On Thursday after work, I caught the train down to London to take part in the open mic at Rhymes with Orange, one of the many glorious and diverse spoken word nights in the capital.
I was a little bit nervous about this one because (a) I’m always nervous about new crowds and (b) this gig was in London’s fashionable Shoreditch, a place filled to the brim with beard-wearing, ironically tattooed hipsters, and I wasn't sure if they'd like my silly, rhyming poems.
Luckily, Rhymes with Orange is a night that very much embraces the silliness! The performers did poems about Cthulhu, haunted fairgrounds, battle-rapping political leaders and a horse taking a shit in a watering can. Yes, really.
As you can imagine, the whole thing was heavy on the irreverence and it was brilliant fun!
The Bedroom Bar is a really nice venue, and it was completely packed with people too, which was very heartening indeed! The audience was very friendly, and the Rhymes with Orange team even provide shakers filled with dry rice, so the crowds can make as much noise as possible in between performers!
With eight featured poets, a limerick competition and a full open mic list, it was a pretty long evening and the open mic was right at the end of the night, but it was definitely worth the wait, because the open mic performers were just as good as the featured acts!
Of course, I was picked to go on last and – with one nervous eye on the time and the possibility of missing my train – I popped up on stage to give the assembled crowd my best body-hair related poetry!
I as really surprised to win the open mic, but very grateful to be presented with a Terry’s Chocolate Orange and the chance to perform again at a future Rhymes with Orange event!
The whole evening had a really relaxed and fun vibe to it, and all the performers and spectators all seemed like they were having a fab time the whole way through. It’s definitely one to visit if you live in or around London and fancy a good alternative night out!
Then, on Friday I went down to the Wisbech and Fenland Museum for the launch of the Poems for Peace poetry anthology. Organised and edited by former Fenland Poet Laureate Poppy Kleiser, with foreword by Benjamin Zephaniah (Yes, that Benjamin Zephaniah!), Poems for Peace is a collection of poems discussing the futility of war, both in the past and in the modern era.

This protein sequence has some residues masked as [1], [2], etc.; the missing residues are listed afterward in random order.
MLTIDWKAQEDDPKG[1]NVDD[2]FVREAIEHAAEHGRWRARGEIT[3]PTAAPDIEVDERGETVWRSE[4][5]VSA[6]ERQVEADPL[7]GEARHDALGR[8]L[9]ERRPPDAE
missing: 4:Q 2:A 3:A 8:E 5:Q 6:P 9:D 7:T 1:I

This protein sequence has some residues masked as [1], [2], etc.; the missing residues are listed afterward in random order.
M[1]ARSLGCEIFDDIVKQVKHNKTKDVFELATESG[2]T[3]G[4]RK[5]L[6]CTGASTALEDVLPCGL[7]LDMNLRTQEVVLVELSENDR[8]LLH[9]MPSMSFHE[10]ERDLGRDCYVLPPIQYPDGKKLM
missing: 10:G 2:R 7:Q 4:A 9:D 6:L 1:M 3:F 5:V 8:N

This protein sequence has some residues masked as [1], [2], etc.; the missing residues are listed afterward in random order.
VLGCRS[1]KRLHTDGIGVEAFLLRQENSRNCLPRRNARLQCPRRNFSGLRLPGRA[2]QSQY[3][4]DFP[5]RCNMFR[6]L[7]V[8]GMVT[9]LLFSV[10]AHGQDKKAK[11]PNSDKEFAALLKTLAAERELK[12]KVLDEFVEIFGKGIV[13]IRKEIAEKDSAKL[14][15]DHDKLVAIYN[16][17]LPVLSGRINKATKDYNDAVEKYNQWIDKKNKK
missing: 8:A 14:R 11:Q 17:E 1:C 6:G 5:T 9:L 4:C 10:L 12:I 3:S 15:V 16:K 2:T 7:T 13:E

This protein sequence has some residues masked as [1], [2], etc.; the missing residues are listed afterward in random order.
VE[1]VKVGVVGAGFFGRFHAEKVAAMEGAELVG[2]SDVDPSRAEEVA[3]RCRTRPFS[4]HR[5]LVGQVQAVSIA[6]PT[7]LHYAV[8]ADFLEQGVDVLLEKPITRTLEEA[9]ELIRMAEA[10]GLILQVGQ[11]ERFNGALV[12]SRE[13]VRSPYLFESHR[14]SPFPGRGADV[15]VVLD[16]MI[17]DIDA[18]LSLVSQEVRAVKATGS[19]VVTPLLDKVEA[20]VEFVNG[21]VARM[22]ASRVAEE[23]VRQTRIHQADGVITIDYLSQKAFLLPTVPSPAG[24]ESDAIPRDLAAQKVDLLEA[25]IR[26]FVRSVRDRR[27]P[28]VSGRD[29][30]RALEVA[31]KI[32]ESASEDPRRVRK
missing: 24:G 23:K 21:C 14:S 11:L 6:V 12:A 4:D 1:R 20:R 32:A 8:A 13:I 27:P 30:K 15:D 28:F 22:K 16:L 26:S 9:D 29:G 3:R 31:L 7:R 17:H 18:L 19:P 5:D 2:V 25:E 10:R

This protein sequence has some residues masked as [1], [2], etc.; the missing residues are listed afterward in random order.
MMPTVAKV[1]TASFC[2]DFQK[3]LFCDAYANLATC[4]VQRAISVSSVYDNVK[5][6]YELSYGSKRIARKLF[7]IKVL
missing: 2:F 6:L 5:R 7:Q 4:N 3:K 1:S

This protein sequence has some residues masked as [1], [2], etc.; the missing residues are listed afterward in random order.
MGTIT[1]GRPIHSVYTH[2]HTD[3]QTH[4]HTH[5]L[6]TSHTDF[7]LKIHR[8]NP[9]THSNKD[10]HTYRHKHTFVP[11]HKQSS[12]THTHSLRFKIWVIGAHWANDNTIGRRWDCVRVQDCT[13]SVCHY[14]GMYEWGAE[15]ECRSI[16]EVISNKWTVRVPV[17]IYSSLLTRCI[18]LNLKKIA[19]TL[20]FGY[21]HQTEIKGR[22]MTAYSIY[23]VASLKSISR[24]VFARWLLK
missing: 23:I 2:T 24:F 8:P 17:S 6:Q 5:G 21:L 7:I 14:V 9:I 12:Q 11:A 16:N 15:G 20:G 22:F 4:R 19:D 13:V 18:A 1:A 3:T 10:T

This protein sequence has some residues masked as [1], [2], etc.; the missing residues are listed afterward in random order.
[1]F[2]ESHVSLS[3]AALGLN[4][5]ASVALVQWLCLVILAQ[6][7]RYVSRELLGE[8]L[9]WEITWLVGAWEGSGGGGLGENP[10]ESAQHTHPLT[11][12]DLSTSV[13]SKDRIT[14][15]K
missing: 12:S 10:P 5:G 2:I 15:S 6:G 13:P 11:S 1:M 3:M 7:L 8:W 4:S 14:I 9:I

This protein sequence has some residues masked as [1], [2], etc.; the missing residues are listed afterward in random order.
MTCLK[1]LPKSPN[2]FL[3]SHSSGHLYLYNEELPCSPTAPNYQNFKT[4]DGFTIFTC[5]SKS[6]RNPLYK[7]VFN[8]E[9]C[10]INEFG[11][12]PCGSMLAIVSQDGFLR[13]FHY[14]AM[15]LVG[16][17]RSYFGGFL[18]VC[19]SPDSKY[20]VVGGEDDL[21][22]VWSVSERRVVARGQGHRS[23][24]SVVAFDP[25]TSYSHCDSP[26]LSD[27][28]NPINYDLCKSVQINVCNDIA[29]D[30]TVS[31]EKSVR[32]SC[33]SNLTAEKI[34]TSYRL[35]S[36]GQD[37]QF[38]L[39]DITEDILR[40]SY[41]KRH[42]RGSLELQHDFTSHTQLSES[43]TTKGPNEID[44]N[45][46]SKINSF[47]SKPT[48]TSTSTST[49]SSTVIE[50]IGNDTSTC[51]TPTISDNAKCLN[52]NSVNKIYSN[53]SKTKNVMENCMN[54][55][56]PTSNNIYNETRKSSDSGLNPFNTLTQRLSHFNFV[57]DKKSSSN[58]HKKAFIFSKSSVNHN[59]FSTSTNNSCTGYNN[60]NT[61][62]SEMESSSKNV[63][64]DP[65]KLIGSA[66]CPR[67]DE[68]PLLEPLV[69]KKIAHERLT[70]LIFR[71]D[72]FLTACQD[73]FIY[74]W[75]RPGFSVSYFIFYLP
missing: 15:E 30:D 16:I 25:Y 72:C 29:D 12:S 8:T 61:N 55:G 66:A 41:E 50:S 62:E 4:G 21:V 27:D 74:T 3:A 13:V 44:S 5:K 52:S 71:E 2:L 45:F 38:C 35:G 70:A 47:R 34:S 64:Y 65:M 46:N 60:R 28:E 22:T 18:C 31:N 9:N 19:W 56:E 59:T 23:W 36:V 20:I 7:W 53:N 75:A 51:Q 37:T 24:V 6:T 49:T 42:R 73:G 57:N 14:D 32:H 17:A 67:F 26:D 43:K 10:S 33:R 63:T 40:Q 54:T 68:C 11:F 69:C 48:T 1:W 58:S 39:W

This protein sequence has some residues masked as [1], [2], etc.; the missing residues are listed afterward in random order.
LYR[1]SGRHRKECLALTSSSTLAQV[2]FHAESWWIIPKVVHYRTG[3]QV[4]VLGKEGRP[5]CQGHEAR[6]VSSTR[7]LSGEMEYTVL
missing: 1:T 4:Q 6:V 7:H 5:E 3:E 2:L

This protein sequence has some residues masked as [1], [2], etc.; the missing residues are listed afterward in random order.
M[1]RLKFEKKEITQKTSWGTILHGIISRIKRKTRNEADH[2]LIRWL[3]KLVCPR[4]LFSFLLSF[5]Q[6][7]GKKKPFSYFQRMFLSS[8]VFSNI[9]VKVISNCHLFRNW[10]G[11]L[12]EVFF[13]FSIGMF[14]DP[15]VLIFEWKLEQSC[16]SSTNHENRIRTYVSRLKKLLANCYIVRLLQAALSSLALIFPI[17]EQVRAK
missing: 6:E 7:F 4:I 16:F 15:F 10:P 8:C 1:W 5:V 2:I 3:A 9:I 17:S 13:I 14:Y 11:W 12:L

The book launch event was brilliant, with some fantastic performance from some of the poets featured in the anthology, plus great food and drink, and lots of interesting people to chat to! What more could you want from a book launch?
Benjamin Zephaniah also stopped by in person to congratulate Poppy on a job well done, and to chat to all the contributors and tuck in to the home made vegan quiche at the refreshments table.
So that was quite exciting!
I didn’t get a chance to chat with Benjamin in the end (This was probably for the best, given that I’m prone to talking crap when meeting people I admire. We all remember the Scroobious Pip incident, don’t we?) but I did get a chance to speak to the artist who designed the cover of the anthology, and many of the other contributors too.
I also performed the poem that I wrote for this collection – an exploration of WWI desertion called ‘Witness’ – and I was lucky enough to hear other poets perform their work too.
All in all, it was a fantastic night, and the anthology itself is a cracking read! If you would like to get your hands on a copy, please email Poppy Kleiser – email@example.com.
|Copies of the anthology|
|Wine and nibbles in the Wisbech Museum|
|What's the collective noun for poets?|
|Actual Benjamin Zephaniah talking to Jenni and Rohun|
|Helen Pletts reading her poem from the collection|
Tomorrow, I’m going across to Stony Stratford (near Milton Keynes) to do a featured set at this month’s Scribal Gathering. Then on Wednesday night, we’ll be at the Babylon Gallery in Ely for another Fen Speak Open Mic Night. Doors open at 7pm and the whole thing kicks off at 7:30pm.
Finally, this weekend I’ll be part of the Poetry To Go team, writing bespoke poetry for the punters at the Cambridge Literary Festival. We’ll be raising money for the Cambridge Bardic competition, and for this year’s summer poetry fringe, so if you fancy your very own poem to go, we’ll be outside the University of Cambridge Student Union (just next to the round church). See you then!